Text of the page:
A review provides an honest appraisal of the procurement, the delivery of the contract and the outcomes achieved.
Reviews tell us:
Deciding what to review and when should be part of your procurement plan.
You may want to review:
The type and depth of the review will depend on the nature, scope, value, level of risk and complexity of the procurement and the services.
Consider reviewing the sourcing process once the contract has been awarded, to learn from the process and see whether it could be improved next time. The effort you put in should reflect the size and complexity of the sourcing process.
Report back to you sponsor and management team about what was effective and what you would change in future.
For longer-term contracts, it can help to review progress during implementation. These reviews can inform the rest of the project and help with continuous improvement.
A post implementation review (PIR) is a formal review of a procurement. It is used to answer the question: ‘did we achieve what we set out to do, and if not, what should be done?’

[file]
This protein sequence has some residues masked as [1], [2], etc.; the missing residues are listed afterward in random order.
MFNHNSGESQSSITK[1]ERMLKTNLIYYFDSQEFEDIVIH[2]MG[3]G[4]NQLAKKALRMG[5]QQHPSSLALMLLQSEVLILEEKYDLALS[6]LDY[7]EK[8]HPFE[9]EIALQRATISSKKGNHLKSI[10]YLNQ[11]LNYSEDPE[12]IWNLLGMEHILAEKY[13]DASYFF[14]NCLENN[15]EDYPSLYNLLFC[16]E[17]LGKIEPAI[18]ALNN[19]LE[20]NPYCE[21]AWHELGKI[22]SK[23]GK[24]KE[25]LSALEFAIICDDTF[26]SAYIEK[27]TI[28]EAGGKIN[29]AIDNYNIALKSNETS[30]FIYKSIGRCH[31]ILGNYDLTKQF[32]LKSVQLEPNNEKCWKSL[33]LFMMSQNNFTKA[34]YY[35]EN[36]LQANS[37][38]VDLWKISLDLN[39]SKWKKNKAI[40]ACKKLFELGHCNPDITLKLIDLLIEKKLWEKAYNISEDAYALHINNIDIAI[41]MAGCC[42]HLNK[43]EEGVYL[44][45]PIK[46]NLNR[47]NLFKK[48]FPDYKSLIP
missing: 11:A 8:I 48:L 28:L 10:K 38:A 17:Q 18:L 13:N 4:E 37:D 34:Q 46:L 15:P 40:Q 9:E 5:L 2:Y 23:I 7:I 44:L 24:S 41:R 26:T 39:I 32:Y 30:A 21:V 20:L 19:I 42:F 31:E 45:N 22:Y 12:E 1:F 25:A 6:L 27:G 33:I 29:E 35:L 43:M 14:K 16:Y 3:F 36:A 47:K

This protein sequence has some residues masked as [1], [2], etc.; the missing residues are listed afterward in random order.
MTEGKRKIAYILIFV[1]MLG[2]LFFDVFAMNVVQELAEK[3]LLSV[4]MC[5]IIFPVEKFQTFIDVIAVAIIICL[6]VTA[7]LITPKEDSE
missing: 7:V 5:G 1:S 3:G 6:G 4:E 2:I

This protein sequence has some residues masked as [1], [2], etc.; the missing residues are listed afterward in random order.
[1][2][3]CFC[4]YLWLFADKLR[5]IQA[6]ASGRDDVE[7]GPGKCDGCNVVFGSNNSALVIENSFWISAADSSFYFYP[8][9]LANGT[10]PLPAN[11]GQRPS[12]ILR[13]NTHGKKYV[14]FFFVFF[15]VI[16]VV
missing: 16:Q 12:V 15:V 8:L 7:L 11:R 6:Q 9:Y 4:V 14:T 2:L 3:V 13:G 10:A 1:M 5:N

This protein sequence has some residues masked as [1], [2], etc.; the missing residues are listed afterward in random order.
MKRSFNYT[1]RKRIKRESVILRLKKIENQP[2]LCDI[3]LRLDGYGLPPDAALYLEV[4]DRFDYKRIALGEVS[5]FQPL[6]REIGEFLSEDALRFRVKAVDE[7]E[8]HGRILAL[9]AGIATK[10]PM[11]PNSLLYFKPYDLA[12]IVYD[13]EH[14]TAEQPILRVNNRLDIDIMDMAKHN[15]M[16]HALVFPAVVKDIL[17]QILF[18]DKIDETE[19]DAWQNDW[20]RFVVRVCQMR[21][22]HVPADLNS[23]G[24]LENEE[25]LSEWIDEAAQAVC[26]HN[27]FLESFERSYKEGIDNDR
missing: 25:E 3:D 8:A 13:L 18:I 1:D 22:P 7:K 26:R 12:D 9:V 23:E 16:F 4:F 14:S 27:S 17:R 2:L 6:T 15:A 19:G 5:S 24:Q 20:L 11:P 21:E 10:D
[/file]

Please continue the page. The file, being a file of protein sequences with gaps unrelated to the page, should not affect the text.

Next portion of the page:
PIRs are usually carried out for procurements that are for:
A PIR can be a single review or several reviews.
The timing of the first PIR will depend on when you expect to see benefits from the initiative - the initial PIR would usually be carried out 6-18 months after the contract ends. You need to leave enough time for benefits to occur, but complete it early enough to identify any problems and take action if those benefits aren't happening.
The PIR is mainly concerned with maximising the effectiveness of the public policy/business change. Results are usually reported to the leadership teams in the areas most able to influence changes to the day-to-day operation of the initiative.
Towards the end of the contract, do a thorough review to inform planning for the next contract or a decision on whether to continue with the services.
Use the data gathered from monitoring, evaluation and feedback from users.
The main sources of documented information will include:
Reviews must be done in an open manner, with everyone open to learning and taking constructive criticism.
The nature and timing of the review will help decide who should be involved. Usually the senior business owner or sponsor of the initiative is responsible for the review.
The review should involve team members:
The views of stakeholders and end users form the basis for information gathered at interviews and workshops.
For the review to add real value its recommendations need to be implemented. This might mean changing policy, business systems or processes.